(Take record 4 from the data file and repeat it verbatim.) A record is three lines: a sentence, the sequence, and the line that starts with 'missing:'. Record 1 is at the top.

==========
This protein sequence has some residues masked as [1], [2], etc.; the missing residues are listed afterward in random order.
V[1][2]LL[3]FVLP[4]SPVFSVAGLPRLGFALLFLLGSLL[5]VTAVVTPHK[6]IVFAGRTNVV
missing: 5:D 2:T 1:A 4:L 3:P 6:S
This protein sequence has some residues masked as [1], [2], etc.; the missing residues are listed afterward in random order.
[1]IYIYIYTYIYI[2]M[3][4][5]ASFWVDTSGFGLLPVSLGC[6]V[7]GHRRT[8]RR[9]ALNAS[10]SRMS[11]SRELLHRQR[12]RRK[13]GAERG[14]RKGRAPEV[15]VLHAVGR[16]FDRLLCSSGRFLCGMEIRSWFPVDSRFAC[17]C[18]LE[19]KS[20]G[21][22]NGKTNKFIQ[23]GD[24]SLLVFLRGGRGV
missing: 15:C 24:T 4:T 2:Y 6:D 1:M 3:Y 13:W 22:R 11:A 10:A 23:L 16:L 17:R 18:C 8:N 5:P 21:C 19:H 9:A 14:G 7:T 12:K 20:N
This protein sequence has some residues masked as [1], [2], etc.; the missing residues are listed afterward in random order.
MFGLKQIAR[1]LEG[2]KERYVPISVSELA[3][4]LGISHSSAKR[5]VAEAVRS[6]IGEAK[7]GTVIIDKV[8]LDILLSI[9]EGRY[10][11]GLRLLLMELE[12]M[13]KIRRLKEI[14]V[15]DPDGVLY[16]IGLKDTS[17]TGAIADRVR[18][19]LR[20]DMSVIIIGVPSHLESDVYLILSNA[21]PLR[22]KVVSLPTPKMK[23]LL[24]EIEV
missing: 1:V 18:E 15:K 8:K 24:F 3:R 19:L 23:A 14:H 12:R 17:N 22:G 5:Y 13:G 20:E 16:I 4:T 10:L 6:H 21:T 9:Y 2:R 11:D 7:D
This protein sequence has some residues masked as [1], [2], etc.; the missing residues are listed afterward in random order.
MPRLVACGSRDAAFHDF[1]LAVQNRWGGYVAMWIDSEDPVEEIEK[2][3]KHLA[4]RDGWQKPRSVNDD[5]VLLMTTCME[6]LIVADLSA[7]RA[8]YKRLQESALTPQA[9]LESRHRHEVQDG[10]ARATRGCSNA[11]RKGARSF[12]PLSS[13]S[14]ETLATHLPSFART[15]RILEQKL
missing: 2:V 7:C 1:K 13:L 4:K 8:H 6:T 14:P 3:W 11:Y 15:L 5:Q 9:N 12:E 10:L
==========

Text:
This protein sequence has some residues masked as [1], [2], etc.; the missing residues are listed afterward in random order.
MPRLVACGSRDAAFHDF[1]LAVQNRWGGYVAMWIDSEDPVEEIEK[2][3]KHLA[4]RDGWQKPRSVNDD[5]VLLMTTCME[6]LIVADLSA[7]RA[8]YKRLQESALTPQA[9]LESRHRHEVQDG[10]ARATRGCSNA[11]RKGARSF[12]PLSS[13]S[14]ETLATHLPSFART[15]RILEQKL
missing: 2:V 7:C 1:K 13:L 4:K 8:H 6:T 14:P 3:W 11:Y 15:L 5:Q 9:N 12:E 10:L